Humanitarian Needs in South Sudanese States “overwhelming” amid Violence: Catholic Nun

Screengrab of Sr. Elena Balatti. Credit: Pax Christi International/Youtube

Humanitarian needs in South Sudan’s Unity, Upper Nile and Jonglei States are “overwhelming” due to violent conflicts and general “unrest”, a Catholic Nun serving in the country’s Catholic Diocese of Malakal has said.

On Wednesday, September 7, fighting broke out near Adidiang, where thousands of displaced people had taken refuge, APnews reported. Meanwhile, fighting in and around the Upper Nile State town of Tonga has reportedly displaced thousands of people since mid-August.

In a Thursday, September 8 interview with ACI Africa, Sr. Elena Balatti, said the department of Integral Human Development (Caritas) in South Sudan’s Malakal Diocese, which she coordinates is struggling to contain the influx of Internally Displaced Persons (IDPs) fleeing violence.

“The Humanitarian needs are overwhelming because there has been a lot of unrest this year in Unity and Upper Nile States and Northern part of Jonglei State,” Sr. Ballati, a member of the Comboni Missionary Sisters (CMS), said.

The Coordinator of Caritas Malakal added, “We have had an influx of people who fled the violence from the Adidiang camps when the IDP camp was attacked by the militia elements who killed people but we don’t know how many.”


“The IDPs are settling in many areas of the Diocese but the group I am talking about came from Panyikang county from the IDP camp that was attacked by the elements of the militia,” Sr. Balatti told ACI Africa September 8.

In a report published Tuesday, September 6, officials of the United Nations Mission in South Sudan (UNMISS) and the Office of the UN High Commissioner for Human Rights (OHCHR), say there were gross abuses of international human rights law and serious violations of international humanitarian law in Unity state. 

They note that the violations were committed during clashes between joint Government Forces and affiliated armed militias/groups on one hand, and elements of Sudan People’s Liberation Movement/Army in Opposition (SPLM/A-IO RM)) loyal to former Vice-President Riek Machar, on the other.

In the September 8 interview with ACI Africa, Sr. Balatti said, “The current conflict is a mix of armed violence with political motivation and tribal enmities or grievances as a result of lack of understanding among people belonging to ethnic groups and the conflict of interest; unfortunately, some elements in each group decided to solve problems using violence.”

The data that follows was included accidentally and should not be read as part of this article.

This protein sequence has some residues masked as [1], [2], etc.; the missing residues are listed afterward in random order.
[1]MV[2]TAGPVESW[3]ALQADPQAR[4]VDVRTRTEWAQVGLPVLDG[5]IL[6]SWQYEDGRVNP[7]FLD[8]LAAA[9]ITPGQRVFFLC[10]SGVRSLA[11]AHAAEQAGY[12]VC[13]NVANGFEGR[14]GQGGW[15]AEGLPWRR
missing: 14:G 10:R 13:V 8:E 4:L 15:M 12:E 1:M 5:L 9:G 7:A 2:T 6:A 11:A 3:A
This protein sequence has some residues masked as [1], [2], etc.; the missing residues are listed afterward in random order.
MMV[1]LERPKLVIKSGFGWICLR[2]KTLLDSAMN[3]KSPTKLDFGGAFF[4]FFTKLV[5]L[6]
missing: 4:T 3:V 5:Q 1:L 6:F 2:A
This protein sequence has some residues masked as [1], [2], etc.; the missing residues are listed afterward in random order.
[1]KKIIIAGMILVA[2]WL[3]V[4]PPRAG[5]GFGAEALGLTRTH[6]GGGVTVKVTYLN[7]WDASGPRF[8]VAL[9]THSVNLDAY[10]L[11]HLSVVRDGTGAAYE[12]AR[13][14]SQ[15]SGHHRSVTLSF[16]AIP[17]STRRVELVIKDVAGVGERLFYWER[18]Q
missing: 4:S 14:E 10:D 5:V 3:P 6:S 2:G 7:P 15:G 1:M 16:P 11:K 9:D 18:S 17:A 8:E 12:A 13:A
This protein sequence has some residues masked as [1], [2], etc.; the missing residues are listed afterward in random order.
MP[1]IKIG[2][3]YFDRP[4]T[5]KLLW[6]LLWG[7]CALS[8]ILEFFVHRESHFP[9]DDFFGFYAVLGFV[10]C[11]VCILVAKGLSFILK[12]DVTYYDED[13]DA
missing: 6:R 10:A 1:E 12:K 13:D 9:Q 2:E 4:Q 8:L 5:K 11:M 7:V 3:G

The Italian-born CMS member added in reference to the parties in conflict, “They don’t really solve the problems but instead increase human suffering because the human suffering we have seen these days is very huge in the Upper Nile.”

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“The challenge is very big and the church as Caritas Malakal offers small contributions through support of our partners like CAFOD, Trocaire and Caritas Austria to assist in this situation,” she said.

Sr. Balatti added that Caritas Malakal is also working with Catholic Parishes of the South Sudanese Diocese to “help with the little that will come from our partners but the political and peace building work at high level or the level of the government is not our role.”

We really pray that the government may intervene to look into the matter and see that action can be taken to solve these conflicts that are ongoing in Upper Nile and other areas,” the Director of Caritas Malakal told ACI Africa September 8.

The small contribution that the development and humanitarian arm of Malakal Diocese offers is “in the hope that peace and stability will allow citizens to devote themselves to the ordinary activities of life such as livelihoods, education, and any other activities that human beings are created for in order to live well in this world,” she said.

The CMS member who started her missionary service in Sudan in 1994 further said, “We don't believe that peace is something that we have to build in our world, even a little bit of justice is also needed.


“The Church is trying to welcome some of these people in our schools, and the government is also looking for a place where to settle them with some expected to go to the UNMISS compound but the POC is already overcrowded,” the Caritas official said in reference to IDPs in Malakal Diocese.

“The government, the church and the non-governmental organizations are trying to see where the IDPs can be accommodated,” she said, adding that apart from those displaced due to recent violent conflicts, there are those “displaced by the floods and by previous years of insecurity.”

“The issue of flooding is still a crucial element this year,” Sr. Ballati said, and added, “As Caritas Malakal we have to be committed to provide emergency relief for the people affected by the floods.”

He noted that there has been an “improvement in food security because the level of food insecurity experienced in the territory of the diocese last year in the three States plus Ruweng administrative area was high.”